There are no creative career pursuits happening in my family. It’s more like be a doctor or engineer. There’s no lawyer. They say, “Be a lawyer.” I was like, “You want me to be a doctor or engineer, I’m going to pursue a bachelor’s in science.” I ended up doing my Bachelor’s in Microbiology. They’re like, “Has this turned to be useful to you?” I’m like, “No.” I wanted to do something opposite of what they’re saying. It was the rebellious nature of me. I get easily bored. I’m like, “I’m bored of science. I want to do finance now.” I ended up doing Master’s in Finance.
It was like, “I’m bored in finance. I want to try accounting.” I got the job in auditing, which had to do with accounting. Here I am, I don’t have a degree in accounting. I’m struggling so much. That was my wake-up call that I need to stop playing with life and I need to listen to what my heart wants. I was working as an auditor in Dallas and I was not feeling fulfilled at all so I quit that. That’s why I pursued acting. If you asked me if acting was on my heart, no, it wasn’t. It just felt very interesting. Also seeing on TV that there were not many colored people, especially Indian, Middle Eastern people. I was like, “Let’s be a part of the story that will be unfolding.”
What a journey that’s been and I believe you were born in Kuwait, is that correct?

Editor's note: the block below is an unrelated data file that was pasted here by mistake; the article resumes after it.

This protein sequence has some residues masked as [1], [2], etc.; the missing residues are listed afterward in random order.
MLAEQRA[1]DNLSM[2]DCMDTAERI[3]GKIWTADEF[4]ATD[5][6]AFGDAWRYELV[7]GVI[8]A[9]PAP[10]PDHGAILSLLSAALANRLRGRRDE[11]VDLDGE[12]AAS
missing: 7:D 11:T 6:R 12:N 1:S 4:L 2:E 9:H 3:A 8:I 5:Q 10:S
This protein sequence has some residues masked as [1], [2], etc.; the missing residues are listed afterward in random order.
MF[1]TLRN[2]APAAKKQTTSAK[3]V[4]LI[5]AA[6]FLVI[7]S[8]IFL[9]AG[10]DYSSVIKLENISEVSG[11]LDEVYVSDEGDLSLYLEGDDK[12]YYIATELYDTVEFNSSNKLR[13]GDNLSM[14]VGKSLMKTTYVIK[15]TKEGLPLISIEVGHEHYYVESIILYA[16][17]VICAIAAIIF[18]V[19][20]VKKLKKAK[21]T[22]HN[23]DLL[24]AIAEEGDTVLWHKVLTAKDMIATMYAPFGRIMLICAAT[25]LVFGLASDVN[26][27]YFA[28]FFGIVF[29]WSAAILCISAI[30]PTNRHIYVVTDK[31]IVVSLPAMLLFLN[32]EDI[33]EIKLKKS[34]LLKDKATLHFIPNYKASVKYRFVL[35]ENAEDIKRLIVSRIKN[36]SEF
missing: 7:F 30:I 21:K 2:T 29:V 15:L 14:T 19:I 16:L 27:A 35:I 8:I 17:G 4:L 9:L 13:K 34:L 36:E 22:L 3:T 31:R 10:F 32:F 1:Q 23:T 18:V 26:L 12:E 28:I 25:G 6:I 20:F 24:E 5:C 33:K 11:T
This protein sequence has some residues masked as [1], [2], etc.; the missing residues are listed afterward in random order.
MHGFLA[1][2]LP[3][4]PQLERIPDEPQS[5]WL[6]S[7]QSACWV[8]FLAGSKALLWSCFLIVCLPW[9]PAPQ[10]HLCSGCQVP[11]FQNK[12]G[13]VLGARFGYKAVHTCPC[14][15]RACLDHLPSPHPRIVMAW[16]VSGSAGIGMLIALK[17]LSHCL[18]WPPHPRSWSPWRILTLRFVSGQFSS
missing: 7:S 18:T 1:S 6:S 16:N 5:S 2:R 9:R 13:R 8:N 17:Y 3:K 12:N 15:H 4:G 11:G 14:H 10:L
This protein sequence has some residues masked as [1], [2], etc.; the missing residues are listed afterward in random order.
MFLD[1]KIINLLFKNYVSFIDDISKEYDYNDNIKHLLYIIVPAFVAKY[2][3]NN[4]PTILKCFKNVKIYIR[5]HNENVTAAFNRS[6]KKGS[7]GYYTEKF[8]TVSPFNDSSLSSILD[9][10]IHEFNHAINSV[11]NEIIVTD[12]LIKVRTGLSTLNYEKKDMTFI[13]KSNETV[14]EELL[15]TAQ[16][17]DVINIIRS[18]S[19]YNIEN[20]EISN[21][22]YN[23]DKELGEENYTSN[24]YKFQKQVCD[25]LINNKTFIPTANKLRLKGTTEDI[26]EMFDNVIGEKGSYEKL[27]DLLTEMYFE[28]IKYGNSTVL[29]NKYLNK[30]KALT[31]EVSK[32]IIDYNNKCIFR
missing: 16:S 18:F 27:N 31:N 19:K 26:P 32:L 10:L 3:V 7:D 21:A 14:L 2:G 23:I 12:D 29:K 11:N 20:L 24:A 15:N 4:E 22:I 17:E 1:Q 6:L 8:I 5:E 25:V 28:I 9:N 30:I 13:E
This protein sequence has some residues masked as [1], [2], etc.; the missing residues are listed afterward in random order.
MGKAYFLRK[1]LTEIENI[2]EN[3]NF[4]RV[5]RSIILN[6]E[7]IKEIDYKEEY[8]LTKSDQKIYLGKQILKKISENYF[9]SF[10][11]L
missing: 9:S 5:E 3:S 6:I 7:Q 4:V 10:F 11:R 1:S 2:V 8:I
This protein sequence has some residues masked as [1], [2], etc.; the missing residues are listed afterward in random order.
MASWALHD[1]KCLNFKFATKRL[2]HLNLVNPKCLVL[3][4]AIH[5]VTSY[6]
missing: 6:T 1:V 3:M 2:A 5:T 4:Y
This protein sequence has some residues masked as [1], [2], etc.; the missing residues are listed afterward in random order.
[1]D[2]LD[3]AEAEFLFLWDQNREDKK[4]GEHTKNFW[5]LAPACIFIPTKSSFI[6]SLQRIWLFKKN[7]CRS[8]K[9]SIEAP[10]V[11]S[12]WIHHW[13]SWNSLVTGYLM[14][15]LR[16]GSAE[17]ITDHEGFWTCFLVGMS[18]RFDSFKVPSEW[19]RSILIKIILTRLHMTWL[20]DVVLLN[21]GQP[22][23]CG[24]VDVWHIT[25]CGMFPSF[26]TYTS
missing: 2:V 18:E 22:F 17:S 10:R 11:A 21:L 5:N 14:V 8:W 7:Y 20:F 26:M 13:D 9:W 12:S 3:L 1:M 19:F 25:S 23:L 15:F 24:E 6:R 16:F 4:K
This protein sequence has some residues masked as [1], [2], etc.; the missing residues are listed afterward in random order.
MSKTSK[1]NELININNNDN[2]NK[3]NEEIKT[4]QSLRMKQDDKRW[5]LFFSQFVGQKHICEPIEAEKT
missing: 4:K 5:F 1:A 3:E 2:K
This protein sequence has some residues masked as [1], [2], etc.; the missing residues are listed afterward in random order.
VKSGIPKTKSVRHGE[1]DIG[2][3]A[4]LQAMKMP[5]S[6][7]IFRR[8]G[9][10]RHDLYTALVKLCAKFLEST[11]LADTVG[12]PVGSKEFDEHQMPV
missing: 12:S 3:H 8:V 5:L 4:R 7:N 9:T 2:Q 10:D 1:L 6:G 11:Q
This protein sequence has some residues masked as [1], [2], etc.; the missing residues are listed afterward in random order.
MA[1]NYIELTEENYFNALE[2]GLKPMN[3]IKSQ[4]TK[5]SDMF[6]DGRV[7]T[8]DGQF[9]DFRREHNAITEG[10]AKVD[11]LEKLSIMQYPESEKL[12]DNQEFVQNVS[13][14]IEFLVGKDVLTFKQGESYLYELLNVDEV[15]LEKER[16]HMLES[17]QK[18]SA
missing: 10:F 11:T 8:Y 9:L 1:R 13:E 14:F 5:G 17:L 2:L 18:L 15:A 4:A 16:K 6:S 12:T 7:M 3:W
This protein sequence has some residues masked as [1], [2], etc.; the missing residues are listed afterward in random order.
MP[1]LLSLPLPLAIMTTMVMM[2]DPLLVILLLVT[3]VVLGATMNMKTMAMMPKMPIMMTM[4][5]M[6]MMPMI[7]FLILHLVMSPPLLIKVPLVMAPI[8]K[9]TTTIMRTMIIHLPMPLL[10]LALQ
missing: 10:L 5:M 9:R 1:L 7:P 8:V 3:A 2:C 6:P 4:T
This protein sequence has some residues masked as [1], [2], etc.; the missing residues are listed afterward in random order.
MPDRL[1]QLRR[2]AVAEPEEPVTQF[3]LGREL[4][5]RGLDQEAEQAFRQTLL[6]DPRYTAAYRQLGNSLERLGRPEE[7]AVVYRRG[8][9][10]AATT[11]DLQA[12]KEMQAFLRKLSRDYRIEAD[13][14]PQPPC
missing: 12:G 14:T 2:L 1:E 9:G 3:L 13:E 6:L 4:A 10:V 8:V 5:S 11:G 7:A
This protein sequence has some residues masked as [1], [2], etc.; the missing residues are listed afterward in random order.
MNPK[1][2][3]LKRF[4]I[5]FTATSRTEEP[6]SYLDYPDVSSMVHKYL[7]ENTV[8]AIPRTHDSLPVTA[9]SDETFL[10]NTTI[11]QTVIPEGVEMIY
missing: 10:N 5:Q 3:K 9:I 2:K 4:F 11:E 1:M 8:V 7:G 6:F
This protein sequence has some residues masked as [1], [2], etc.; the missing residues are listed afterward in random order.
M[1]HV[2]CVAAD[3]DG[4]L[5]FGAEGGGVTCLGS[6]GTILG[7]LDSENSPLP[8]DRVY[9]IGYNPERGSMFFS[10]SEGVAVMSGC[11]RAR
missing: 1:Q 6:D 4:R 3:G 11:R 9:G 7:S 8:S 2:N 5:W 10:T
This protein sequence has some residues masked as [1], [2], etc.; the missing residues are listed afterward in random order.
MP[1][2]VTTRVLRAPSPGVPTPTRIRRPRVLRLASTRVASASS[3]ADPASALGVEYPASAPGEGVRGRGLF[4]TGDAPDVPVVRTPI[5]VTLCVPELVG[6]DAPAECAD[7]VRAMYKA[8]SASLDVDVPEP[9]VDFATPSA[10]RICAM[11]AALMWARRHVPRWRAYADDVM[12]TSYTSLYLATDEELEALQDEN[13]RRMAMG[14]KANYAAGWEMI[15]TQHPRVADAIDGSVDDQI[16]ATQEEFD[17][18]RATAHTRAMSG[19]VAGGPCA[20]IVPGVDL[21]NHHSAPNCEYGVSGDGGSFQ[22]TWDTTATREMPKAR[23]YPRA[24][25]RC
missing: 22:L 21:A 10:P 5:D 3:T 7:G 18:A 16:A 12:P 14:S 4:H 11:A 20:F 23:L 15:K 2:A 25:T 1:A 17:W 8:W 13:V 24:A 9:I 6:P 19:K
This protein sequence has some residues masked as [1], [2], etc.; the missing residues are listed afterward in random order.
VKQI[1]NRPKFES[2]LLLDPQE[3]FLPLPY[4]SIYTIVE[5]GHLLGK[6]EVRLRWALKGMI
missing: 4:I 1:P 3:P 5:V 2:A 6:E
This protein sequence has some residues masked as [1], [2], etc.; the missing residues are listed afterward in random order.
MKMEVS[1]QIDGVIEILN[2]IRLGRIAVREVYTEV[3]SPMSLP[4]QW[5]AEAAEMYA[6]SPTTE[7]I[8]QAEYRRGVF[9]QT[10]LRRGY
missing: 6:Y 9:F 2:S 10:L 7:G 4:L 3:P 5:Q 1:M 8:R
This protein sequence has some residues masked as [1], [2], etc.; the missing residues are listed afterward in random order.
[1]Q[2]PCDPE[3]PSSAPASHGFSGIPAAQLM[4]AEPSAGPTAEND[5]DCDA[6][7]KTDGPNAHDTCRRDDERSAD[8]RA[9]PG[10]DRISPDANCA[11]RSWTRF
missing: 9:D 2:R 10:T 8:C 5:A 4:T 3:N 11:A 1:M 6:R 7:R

How old were you when you moved to a new city or the next step beyond that? Did you spend most of your childhood in Kuwait?
I was born and raised for 26 years in Kuwait. Even though I’m of Indian ethnicity, we call ourselves expatriates or Non-Residents of India, NRI. We NRIs or the Gulf kids, we only get to travel to India during our summer vacation. It’s always alternate years. It’s never every year because it’s expensive. It was something that we always look forward to. Kuwait is a dot on the map. It’s even hard to find it on the map. There’s no moving within Kuwait. If you move, it’s like next door. We grew up in the same city for a long time. You were asking about the Gulf Wars. I was 4 or 5 years old and then my mom was pregnant with my brother. I’m sure there are a lot more stories that probably they’re not telling me, but I know in brief that they struggled so much financially. We’re still Christians, but my dad was from another state. My mom is from another state. My husband and I are both from different states too. It’s not very normal for interstate marriage. It’s getting acceptable now. Back then, it always created a rift within families. There were a lot of issues because I got married so they didn’t have support. This war happens and they didn’t know who to turn to.